“Of course I feel co-responsibility” says Zeman over Russia stance
President Zeman says that in the past he misjudged Russia but has now changed his view of the Kremlin. The Czech head of state said in an interview that Putin was destroying his own country with the war on Ukraine – and scoffed at suggestions he or close associates had served Moscow.
A book published by the then retired Miloš Zeman in 2005 was entitled How I Made Mistakes in Politics.
Now Mr. Zeman – who for many years fostered warm relations with Russia and Vladimir Putin – has gone some way to admitting to another error of judgement.
Soon after Putin launched his war on Ukraine Mr. Zeman’s officials said he had felt “disappointed” and “deceived” by Russia.
On Sunday he made the following comment on CNN Prima News, reiterating his recent position on Moscow.
“Of course I feel co-responsibility, just like a number of German politicians – the German president has admitted to this, as have Wolfgang Schäuble and others – that they evaluated Russian policy poorly, because they were doing so on the basis of rational patterns.”
Mr. Zeman said Putin’s own people would ultimately pay for the war launched on February 24.
“A great deal of intelligence is not required to realise that the attack on Ukraine will destroy Russia. Literally destroy it. It will destroy it economically, politically, in terms of reputation and so on. There is no worse step, in the interests of Russia, than attacking Ukraine. But still it happened, because sometimes politicians act irrationally.”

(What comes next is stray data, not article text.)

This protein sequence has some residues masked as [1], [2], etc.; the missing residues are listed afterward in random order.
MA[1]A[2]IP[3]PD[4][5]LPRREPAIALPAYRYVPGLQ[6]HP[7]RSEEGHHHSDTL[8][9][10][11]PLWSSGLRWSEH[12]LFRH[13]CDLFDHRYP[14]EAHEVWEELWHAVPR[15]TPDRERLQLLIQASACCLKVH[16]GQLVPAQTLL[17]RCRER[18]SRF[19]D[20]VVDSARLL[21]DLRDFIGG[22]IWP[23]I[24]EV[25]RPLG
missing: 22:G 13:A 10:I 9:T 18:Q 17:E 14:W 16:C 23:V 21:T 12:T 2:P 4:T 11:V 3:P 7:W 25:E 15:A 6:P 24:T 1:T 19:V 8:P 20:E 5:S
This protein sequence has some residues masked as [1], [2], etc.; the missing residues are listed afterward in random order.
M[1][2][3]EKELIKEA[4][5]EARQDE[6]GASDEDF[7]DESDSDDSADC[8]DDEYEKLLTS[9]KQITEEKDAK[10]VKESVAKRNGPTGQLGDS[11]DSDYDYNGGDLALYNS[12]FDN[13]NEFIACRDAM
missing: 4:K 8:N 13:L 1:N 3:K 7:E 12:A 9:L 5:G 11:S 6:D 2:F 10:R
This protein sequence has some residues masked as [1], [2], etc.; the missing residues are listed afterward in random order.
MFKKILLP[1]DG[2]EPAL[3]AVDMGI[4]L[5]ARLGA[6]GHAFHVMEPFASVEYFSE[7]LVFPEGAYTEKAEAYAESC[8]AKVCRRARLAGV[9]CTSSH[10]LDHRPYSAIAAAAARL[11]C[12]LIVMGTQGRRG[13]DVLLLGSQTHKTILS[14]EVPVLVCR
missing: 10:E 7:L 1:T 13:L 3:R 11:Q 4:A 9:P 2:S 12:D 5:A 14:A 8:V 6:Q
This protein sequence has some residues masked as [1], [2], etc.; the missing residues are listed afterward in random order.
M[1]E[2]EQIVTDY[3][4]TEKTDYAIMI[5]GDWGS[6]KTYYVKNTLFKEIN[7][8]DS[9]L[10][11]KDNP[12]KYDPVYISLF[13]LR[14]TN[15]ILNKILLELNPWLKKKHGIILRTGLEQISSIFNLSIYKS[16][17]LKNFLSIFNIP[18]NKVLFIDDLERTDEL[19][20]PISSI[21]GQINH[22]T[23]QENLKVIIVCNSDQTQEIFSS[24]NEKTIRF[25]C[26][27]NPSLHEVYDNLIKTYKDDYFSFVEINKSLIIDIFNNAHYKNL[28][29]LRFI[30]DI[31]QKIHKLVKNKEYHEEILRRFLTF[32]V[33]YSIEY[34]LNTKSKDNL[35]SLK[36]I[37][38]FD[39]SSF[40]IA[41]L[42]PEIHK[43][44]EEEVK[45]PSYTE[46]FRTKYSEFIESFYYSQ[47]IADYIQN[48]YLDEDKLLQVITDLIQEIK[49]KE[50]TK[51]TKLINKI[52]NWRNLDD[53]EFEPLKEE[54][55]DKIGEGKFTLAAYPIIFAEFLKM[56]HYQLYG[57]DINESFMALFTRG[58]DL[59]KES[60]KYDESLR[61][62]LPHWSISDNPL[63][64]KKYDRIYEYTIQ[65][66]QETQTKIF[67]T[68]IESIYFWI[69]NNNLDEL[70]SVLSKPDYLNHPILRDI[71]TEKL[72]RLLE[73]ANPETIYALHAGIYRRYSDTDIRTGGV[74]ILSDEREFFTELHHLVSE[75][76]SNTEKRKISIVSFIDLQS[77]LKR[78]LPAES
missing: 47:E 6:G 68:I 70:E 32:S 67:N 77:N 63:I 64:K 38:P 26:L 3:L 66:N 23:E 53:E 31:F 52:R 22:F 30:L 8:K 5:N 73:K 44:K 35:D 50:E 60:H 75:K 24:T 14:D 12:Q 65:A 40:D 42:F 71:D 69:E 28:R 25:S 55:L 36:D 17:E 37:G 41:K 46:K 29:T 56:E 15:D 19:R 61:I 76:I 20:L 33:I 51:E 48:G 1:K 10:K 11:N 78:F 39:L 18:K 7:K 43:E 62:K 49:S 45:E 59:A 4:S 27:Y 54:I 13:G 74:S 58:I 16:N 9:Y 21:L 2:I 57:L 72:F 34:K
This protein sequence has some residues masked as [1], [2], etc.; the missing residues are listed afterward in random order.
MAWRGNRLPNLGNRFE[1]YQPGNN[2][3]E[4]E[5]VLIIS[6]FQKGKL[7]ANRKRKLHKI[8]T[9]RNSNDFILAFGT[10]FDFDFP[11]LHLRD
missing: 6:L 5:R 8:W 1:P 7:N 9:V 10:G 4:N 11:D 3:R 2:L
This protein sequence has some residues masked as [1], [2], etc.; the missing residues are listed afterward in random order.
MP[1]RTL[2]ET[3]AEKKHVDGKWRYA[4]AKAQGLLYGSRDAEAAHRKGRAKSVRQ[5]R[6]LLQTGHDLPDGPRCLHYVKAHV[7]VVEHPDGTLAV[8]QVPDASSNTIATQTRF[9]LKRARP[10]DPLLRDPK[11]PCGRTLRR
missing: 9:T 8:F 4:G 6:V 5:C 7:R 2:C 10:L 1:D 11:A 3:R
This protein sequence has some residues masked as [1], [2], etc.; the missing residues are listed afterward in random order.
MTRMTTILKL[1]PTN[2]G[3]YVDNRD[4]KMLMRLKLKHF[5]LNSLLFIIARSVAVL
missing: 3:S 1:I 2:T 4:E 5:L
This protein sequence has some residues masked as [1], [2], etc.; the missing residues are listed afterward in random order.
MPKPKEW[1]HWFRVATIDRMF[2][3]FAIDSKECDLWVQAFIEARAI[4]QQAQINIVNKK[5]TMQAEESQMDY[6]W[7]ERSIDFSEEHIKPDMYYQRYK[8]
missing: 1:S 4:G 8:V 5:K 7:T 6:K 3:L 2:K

But not everyone buys Mr. Zeman’s about-turn. Political geographer Michael Romancov told me recently he did not understand the president’s new stance.
“Even though I disliked basically everything he was doing and declaring about Russia, or the international arena in general, in the last couple of years, it was nevertheless to a certain degree coherent. Now he has turned 180 degrees over a very short period of time and is waving the flag of Ukraine, he’s waving the flag of democracy, so to speak. So today it is a Miloš Zeman whom I cannot trust.”
Mr. Romancov has also said that the time for the president to stop echoing the Kremlin’s views was after the invasion of Crimea in 2014.
Mr. Zeman told CNN Prima News that he did not care what people on social media and elsewhere thought of his volte face.
He was also asked about his close associate Martin Nejedlý, who worked for Lukoil and was photographed with a picture of Russia’s authoritarian leader on his mobile cover.
“That is such a tabloid argument. Do you think when somebody has Putin on the cover of their telephone – incidentally Putin has now been removed – that he is a Russian agent?... Journalists say I’m a Russian agent, a Chinese agent, even an Israeli agent. But I just make fun of that, because I don’t attach great significance to those people.”